Of all the missionary pioneers, I think I like Adoniram Judson the best. One thing about his life stands clear: his commitment to ministry in spite of results.
Judson’s story has a lot to like. He was the first real foreign missionary from America. He became a Baptist by conviction on the way to the mission field simply by reading his Bible. He translated the entire Bible into Burmese. Though fastidious and cultured in his upbringing, he endured imprisonment in filthy prisons, and continued to minister after he got out. His wives, especially his first two, worked closely with him and added to his effectiveness.
But Judson is especially characterized by his commitment to ministry. After four months of sailing, he and Ann arrived in India, the land in which they expected to serve. They were quickly turned away by the British East India Company. But instead of returning home, Judson searched diligently for a country which would allow him to minister. That brought them to Burma, a country with almost no missionaries and no Christians, which was governed by men who were extremely hostile to Christians.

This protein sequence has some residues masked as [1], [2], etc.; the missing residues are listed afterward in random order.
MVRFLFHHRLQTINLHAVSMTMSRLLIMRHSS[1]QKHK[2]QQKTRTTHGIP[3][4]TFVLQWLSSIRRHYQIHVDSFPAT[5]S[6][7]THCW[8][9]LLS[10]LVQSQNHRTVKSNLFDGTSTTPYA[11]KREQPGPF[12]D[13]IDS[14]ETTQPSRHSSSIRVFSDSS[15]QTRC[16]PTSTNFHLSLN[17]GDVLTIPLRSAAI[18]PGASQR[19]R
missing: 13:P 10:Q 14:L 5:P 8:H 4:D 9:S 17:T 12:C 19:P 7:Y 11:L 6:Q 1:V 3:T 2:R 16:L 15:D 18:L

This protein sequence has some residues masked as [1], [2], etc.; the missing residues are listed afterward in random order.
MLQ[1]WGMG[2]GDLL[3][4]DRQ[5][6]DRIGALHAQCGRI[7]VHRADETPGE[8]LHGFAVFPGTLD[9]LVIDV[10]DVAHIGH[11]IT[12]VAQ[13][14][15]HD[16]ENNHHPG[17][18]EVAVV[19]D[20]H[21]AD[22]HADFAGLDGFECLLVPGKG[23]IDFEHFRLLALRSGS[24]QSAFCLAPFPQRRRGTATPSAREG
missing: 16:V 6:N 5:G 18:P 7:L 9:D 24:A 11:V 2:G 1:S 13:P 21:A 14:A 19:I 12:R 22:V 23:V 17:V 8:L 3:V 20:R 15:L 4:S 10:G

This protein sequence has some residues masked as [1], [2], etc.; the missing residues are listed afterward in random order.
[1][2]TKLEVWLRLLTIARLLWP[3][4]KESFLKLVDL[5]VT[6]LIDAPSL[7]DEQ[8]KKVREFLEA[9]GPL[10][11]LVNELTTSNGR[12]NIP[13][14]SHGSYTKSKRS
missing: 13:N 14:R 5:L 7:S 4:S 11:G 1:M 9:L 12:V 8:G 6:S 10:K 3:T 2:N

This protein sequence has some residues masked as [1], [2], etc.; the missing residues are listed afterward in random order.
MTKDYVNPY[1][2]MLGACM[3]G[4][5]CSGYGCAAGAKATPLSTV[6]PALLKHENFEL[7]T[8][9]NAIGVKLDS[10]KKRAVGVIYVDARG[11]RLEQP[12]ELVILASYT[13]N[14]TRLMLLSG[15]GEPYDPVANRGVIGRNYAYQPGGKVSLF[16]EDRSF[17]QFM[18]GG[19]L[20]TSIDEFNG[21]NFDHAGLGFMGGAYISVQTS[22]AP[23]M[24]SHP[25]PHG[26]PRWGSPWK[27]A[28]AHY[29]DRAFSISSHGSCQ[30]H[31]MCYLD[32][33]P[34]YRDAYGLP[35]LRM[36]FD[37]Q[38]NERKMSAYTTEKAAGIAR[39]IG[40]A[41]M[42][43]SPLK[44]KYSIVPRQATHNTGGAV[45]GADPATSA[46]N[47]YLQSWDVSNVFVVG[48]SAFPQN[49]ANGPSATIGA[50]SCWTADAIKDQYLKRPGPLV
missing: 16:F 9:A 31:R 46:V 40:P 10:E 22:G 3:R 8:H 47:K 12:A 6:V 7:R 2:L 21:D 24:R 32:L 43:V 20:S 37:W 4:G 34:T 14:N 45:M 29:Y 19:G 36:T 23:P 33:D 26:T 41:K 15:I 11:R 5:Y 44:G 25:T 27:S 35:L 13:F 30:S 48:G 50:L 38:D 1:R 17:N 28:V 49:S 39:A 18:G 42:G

On July 13, 1813 Adoniram and Ann arrived in Burma. Their first baby had been born dead on the way. They were not welcome in this new country. They didn’t know Burmese and there were no language teachers who knew both English and Burmese. They didn’t know if they’d be allowed to stay. With such a disappointing start to his missionary ministry, upon arrival, what did Judson pray? “God grant that we may live and die among the Burmans, though we never should do anything else than smooth the way for others.”